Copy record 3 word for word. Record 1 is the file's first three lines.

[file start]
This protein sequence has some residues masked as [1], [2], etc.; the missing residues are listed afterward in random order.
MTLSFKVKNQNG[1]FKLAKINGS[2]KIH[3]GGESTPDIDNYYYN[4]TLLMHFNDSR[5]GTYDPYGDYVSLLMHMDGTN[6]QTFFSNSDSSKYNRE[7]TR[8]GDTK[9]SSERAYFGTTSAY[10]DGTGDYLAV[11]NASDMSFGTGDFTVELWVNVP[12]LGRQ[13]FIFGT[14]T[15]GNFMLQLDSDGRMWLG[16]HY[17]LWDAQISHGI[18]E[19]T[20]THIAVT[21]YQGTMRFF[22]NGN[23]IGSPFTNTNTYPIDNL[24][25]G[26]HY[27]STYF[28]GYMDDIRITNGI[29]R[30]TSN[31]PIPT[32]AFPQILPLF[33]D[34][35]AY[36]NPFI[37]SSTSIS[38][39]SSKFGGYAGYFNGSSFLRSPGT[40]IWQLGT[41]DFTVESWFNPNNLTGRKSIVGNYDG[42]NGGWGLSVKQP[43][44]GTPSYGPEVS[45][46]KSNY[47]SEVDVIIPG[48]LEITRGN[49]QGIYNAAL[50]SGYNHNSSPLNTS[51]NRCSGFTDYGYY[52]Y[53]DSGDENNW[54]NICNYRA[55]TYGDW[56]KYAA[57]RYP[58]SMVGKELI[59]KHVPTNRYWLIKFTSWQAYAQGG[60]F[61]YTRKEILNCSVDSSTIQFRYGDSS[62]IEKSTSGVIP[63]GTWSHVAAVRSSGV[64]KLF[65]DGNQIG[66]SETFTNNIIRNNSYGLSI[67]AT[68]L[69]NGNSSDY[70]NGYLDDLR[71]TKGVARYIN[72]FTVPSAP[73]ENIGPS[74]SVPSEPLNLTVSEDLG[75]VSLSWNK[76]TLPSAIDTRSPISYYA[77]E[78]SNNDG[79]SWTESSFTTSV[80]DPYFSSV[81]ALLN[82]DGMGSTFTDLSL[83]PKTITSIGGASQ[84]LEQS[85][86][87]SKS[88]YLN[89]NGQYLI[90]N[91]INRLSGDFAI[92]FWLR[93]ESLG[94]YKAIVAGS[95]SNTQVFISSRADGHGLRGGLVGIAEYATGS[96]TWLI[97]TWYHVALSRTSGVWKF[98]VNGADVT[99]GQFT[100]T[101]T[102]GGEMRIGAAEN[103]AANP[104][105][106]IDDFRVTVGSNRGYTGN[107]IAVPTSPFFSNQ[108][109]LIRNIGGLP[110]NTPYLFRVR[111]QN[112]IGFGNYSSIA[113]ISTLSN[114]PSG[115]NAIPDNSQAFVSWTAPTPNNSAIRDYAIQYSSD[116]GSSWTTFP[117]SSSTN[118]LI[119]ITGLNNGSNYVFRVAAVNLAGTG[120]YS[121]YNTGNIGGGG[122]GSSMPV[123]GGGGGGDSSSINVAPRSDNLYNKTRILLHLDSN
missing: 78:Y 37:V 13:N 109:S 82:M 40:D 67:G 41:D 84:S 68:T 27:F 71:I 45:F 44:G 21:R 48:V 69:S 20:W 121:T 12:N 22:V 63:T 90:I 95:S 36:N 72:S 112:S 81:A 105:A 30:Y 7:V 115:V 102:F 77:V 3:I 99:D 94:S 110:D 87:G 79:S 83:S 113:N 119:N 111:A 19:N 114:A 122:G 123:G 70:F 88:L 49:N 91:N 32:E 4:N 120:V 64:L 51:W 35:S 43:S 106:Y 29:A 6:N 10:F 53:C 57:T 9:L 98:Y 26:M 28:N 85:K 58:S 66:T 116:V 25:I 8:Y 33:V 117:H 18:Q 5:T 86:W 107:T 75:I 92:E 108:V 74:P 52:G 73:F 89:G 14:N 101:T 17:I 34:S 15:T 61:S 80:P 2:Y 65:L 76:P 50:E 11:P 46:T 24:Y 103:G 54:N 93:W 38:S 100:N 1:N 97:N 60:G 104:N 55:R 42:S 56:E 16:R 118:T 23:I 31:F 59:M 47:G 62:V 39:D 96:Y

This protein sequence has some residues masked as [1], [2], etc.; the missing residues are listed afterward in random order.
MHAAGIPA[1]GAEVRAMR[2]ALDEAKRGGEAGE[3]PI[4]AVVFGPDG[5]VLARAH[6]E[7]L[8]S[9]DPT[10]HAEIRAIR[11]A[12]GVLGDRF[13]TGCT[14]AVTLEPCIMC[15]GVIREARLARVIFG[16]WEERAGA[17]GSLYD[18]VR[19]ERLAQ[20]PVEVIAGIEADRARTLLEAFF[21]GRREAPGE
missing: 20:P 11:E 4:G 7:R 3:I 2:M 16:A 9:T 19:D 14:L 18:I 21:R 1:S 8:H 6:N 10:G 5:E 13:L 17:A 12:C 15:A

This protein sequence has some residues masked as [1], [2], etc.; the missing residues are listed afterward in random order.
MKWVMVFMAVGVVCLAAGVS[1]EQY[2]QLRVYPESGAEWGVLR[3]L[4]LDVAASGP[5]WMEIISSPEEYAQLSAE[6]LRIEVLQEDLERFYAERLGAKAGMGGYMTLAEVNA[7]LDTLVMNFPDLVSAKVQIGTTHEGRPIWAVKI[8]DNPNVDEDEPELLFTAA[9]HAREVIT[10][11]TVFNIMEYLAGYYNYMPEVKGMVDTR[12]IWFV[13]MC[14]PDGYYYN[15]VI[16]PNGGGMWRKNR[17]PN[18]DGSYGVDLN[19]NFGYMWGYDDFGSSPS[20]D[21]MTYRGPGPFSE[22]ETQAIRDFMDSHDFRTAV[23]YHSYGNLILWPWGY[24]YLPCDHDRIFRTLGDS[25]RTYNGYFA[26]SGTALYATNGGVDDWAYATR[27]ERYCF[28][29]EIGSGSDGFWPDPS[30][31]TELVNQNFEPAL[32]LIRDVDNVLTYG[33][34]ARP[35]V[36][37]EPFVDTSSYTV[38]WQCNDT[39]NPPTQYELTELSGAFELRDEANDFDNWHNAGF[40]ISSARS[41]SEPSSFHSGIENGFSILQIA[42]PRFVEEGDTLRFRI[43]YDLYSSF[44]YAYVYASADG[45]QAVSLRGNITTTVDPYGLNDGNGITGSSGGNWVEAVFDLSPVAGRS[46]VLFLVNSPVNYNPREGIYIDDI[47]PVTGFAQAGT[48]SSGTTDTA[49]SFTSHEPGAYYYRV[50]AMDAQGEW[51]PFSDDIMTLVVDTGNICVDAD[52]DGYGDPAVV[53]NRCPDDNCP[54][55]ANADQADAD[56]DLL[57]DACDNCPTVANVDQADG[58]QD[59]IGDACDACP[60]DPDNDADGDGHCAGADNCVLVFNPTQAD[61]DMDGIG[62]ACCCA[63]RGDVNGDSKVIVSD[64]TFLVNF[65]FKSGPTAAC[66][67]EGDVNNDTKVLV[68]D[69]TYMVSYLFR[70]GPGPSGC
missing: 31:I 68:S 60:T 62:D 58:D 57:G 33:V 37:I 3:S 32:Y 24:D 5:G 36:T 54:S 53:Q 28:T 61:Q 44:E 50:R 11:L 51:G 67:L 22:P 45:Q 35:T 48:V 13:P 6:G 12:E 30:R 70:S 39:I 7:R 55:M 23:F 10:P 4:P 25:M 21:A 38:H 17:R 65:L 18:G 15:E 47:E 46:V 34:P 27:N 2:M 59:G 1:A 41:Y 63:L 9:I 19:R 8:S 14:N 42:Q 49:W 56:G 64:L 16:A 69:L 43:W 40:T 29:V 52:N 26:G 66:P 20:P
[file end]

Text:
This protein sequence has some residues masked as [1], [2], etc.; the missing residues are listed afterward in random order.
MKWVMVFMAVGVVCLAAGVS[1]EQY[2]QLRVYPESGAEWGVLR[3]L[4]LDVAASGP[5]WMEIISSPEEYAQLSAE[6]LRIEVLQEDLERFYAERLGAKAGMGGYMTLAEVNA[7]LDTLVMNFPDLVSAKVQIGTTHEGRPIWAVKI[8]DNPNVDEDEPELLFTAA[9]HAREVIT[10][11]TVFNIMEYLAGYYNYMPEVKGMVDTR[12]IWFV[13]MC[14]PDGYYYN[15]VI[16]PNGGGMWRKNR[17]PN[18]DGSYGVDLN[19]NFGYMWGYDDFGSSPS[20]D[21]MTYRGPGPFSE[22]ETQAIRDFMDSHDFRTAV[23]YHSYGNLILWPWGY[24]YLPCDHDRIFRTLGDS[25]RTYNGYFA[26]SGTALYATNGGVDDWAYATR[27]ERYCF[28][29]EIGSGSDGFWPDPS[30][31]TELVNQNFEPAL[32]LIRDVDNVLTYG[33][34]ARP[35]V[36][37]EPFVDTSSYTV[38]WQCNDT[39]NPPTQYELTELSGAFELRDEANDFDNWHNAGF[40]ISSARS[41]SEPSSFHSGIENGFSILQIA[42]PRFVEEGDTLRFRI[43]YDLYSSF[44]YAYVYASADG[45]QAVSLRGNITTTVDPYGLNDGNGITGSSGGNWVEAVFDLSPVAGRS[46]VLFLVNSPVNYNPREGIYIDDI[47]PVTGFAQAGT[48]SSGTTDTA[49]SFTSHEPGAYYYRV[50]AMDAQGEW[51]PFSDDIMTLVVDTGNICVDAD[52]DGYGDPAVV[53]NRCPDDNCP[54][55]ANADQADAD[56]DLL[57]DACDNCPTVANVDQADG[58]QD[59]IGDACDACP[60]DPDNDADGDGHCAGADNCVLVFNPTQAD[61]DMDGIG[62]ACCCA[63]RGDVNGDSKVIVSD[64]TFLVNF[65]FKSGPTAAC[66][67]EGDVNNDTKVLV[68]D[69]TYMVSYLFR[70]GPGPSGC
missing: 31:I 68:S 60:T 62:D 58:D 57:G 33:V 37:I 3:S 32:Y 24:D 5:G 36:T 54:S 53:Q 28:T 61:Q 44:E 50:R 11:L 51:G 67:L 22:P 45:Q 35:T 48:V 13:P 6:G 12:E 30:R 70:S 39:I 7:R 55:M 23:F 10:P 4:P 25:M 21:A 38:H 17:R 65:L 18:G 15:E 47:E 46:V 34:P 27:N 2:M 59:G 1:A 41:Y 63:L 9:I 19:R 8:S 14:N 42:Q 49:W 56:G 64:L 16:A 69:L 43:W 40:T 29:V 52:N 26:G 66:P 20:P